Roundy's owns and operates about 160 grocery stores in Milwaukee and Chicago under five banners: Pick 'n Save, Copps Food Centers, Rainbow Foods, Metro Market, and its newest format, Mariano's Fresh Market. Mariano's focuses on delivering quality products—both locally and from around the world—with customer-focused service. The format was an instant success in Chicago. Two years after opening its first Mariano's location, the company now operates eight stores in the Chicagoland area.

Heinen's Fine Foods in Barrington, IL
Heinen's Fine Foods is a family-owned-and-operated company with 17 stores throughout northeast Ohio, and one—the Barrington location—in Illinois. Known for specialty foods and friendly, personalized customer service, customers also choose to shop Heinen's for the quality offerings in the "Joe's Meat Market" department, named after the founder, Joe Heinen, who started his original store in 1929 as a first class meat market. The Barrington location opened in the summer of 2012.

The tour is currently full, but we anticipate that some spots may open up as we get closer to the Rally. If you would like to add your name to a waiting list, please email IGA's Nancy Vicelli.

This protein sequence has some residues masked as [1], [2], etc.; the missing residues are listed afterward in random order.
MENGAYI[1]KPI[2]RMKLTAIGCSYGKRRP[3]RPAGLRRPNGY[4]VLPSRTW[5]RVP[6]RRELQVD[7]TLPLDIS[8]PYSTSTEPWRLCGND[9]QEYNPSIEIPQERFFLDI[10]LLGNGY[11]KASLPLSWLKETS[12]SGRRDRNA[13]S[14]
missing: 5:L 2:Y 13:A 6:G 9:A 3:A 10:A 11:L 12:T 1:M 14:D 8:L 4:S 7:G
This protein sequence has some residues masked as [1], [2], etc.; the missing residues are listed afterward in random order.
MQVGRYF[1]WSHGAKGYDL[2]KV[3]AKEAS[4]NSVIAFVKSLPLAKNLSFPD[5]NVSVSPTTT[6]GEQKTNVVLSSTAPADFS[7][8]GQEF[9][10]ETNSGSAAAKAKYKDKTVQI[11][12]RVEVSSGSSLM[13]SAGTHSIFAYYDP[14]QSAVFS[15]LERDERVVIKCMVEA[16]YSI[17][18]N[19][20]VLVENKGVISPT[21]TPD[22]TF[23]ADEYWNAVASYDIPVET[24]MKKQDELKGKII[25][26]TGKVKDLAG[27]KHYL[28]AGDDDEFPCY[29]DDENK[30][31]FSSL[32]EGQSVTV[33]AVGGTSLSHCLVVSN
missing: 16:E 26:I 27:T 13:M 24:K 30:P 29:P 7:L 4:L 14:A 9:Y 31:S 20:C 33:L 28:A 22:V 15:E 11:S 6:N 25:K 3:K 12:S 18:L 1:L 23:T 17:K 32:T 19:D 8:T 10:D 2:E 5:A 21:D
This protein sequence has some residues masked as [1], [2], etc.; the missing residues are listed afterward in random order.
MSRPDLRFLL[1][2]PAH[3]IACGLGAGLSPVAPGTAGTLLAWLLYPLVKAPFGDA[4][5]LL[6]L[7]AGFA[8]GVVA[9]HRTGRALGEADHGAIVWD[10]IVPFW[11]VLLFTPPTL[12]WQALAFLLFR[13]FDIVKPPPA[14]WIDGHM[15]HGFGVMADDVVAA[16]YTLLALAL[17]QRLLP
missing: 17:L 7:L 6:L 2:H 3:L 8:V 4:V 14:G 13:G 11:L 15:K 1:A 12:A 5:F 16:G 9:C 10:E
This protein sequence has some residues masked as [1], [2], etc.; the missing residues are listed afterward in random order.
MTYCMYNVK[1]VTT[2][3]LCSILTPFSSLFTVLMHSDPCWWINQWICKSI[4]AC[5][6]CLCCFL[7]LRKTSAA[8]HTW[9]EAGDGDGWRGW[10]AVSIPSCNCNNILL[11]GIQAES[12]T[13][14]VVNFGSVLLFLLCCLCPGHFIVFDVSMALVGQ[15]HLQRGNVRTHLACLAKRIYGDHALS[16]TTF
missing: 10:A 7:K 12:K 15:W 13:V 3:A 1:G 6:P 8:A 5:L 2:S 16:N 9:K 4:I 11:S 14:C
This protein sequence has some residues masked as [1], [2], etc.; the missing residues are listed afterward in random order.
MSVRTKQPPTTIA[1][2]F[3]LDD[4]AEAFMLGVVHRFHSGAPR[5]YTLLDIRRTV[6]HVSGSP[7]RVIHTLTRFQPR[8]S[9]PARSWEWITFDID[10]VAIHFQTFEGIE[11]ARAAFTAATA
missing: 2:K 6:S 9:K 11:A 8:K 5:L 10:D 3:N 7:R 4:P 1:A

We look forward to seeing you there!

Thanks, Doug Fritsch

 


Retail News

SoloHealth and Safeway signed a multiyear deal to rollout the SoloHealth Station kiosk to almost 700 Safeway stores nationwide. Starting this April, the SoloHealth Stations will begin being installed in stores, giving Safeway's customers access to free health screenings, personalized assessments and valuable health information. Full Story

ShopRite in Warminster, PA, launched an in-store health resource center provided by a local hospital. The center, "Health Connections by Doylestown Hospital," features a concierge that refers interested shoppers to area doctors, health services and programs, and coordinates free skin cancer, blood pressure and blood sugar screenings, reported Supermarket News. Full Story